Jan. 26, 1999 ANAHEIM, Calif. -- One of life's simplest organisms -- a mud-dwelling photosynthetic bacterium -- is helping scientists unlock the complex structural makeup that occurs when proteins come together to perform important biological duties.
Such knowledge, says Klaus Schulten of the University of Illinois, can shed light on what happens when proteins aggregate (combine and arrange) at the right time and when they do it at the wrong time, as is the case in diseases of the central nervous system such as Alzheimer's disease and bovine spongiform encephalopathy (Mad Cow Disease).
Speaking at the annual meeting of the American Association for the Advancement of Science, Schulten told how his theoretical biophysics group at the U. of I. Beckman Institute for Advanced Science and Technology combined X-ray crystallography and computational modeling to identify the structure of a protein called the two light-harvesting complex in the purple bacteria Rhodobacter sphaeroides. The protein is an aggregate of eight independent but identical units that form a highly symmetrical ring. A similar protein forms a ring of 16 units and surrounds the bacterium's photosynthetic reaction center.
The whole ensemble contains hundreds of chlorophylls as well as carotenoids, both of which are light-absorbing compounds that serve to harvest sunlight and funnel its energy to the centrally located reaction center.
Schulten, who holds the U. of I. Swanlund Chair in Physics, his Beckman Institute colleagues and collaborators of the Max Planck Institute for Biochemistry in Frankfort, Germany, first published their three-dimensional rendering in the May 1996 issue of the journal Structure. Subsequent accomplishments, including the creation of a colorful physical model of the photosynthetic center, based on the computer model, have been published in physics and biological journals and in the Proceedings of the National Academy of Sciences.
Using his hand-held, color-coded model, Schulten described how the components fit inside the ring: 24 chlorophylls (which make plants green); eight carotenoids (which make tomatoes red); and eight independent peptide units. They all collect and arrange into a protein membrane and feed energy into the bacterium's metabolism.
Having an accurate model of the structure, Schulten said, "is like having the Rosetta stone [a tablet of inscriptions found in 1799 that led to the deciphering of ancient Egyptian writing]; it provides us with the key for answering questions about the underlying physical components that go into the assembly and function of not only purple bacteria but also that of the light-harvesting complexes of more complex plants."
"This is a great example of how you can apply physics conceptually to biology to solve molecular mysteries," he said. "With this model, I can show how nature has molded a certain class of proteins to turn them into an apparatus that is uniquely effective in absorbing photons from the sun, conserving that energy and transporting it to certain points where other proteins take over the energy and use it. It provides us with a good example of the specialties within living systems. There are parts that can self-organize into very complex structures, and that ability is very distinct in organic systems."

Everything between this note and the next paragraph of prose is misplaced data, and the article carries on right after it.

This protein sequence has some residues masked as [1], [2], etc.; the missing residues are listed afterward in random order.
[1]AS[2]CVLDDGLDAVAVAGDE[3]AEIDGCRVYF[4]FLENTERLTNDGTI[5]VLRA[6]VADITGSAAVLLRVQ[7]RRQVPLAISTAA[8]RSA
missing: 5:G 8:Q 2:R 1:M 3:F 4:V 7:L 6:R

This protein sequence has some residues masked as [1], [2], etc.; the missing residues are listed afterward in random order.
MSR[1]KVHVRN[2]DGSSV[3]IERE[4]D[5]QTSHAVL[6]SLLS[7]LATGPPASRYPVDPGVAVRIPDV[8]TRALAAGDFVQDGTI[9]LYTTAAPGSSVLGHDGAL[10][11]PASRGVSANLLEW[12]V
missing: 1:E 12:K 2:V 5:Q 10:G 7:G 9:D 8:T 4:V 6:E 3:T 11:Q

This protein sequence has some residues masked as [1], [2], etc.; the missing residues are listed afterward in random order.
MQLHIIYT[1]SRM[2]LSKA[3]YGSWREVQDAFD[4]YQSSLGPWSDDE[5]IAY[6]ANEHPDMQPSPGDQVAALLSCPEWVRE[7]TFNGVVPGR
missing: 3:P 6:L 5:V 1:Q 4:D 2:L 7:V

His model is based on one of life's smallest systems. Purple bacteria live in the mud below surface plants. They are scavengers, feeding on bits, or photons, of sunlight that are not claimed by the plants. In fact, Schulten said, they "feed" on only two types of photons -- one with a wavelength of 500 nanometers and another of 800 nm -- which are absorbed, respectively, by the bacterium's carotenoids and chlorophylls. The carotenoids also play bodyguard to the chlorophylls and protect them from oxygen.
"Usually when you model something in a computer, you are not sure that what you do is reality and not just virtual reality," Schulten said. "But by having sufficient biological data, you can know that you are modeling correctly. In our case, the data without modeling could not be interpreted, but with the modeling we could complete a clear and correct structure of the light-harvesting protein."
Schulten's model shows "the beautiful capability of life to organize itself into components and do it spontaneously without something from the outside being there to place all the pieces together."
"It just happens spontaneously," he said. "But on the other side of the coin, something that works beautifully also can go wrong, and when it does you can have a lot of damage.
"Such unwanted assembly of protein can occur when the various components are not in complete order. They will still aggregate and form maybe beautiful structures, but they can be very detrimental. We know some of the resulting diseases very well," Schulten said. "One of them is Alzheimer's, in which certain proteins form plaques in the brain. Another is Mad Cow Disease, where a protein aggregates at the wrong time and causes a chain reaction of other proteins joining the aggregate."
Schulten told scientists at the AAAS that his model protein shows how "nature uses some very irregular forms to create something beautiful." But, he said: "I'm not saying that with this model we can cure Alzheimer's. There are many steps in understanding various biological systems. This model shows the structure of a protein in one of the purest, simplest systems. It has much to teach us about adhesion forces that govern self-assembly and how certain drugs may be targeted to interfere when assembly begins to occur at the wrong time."
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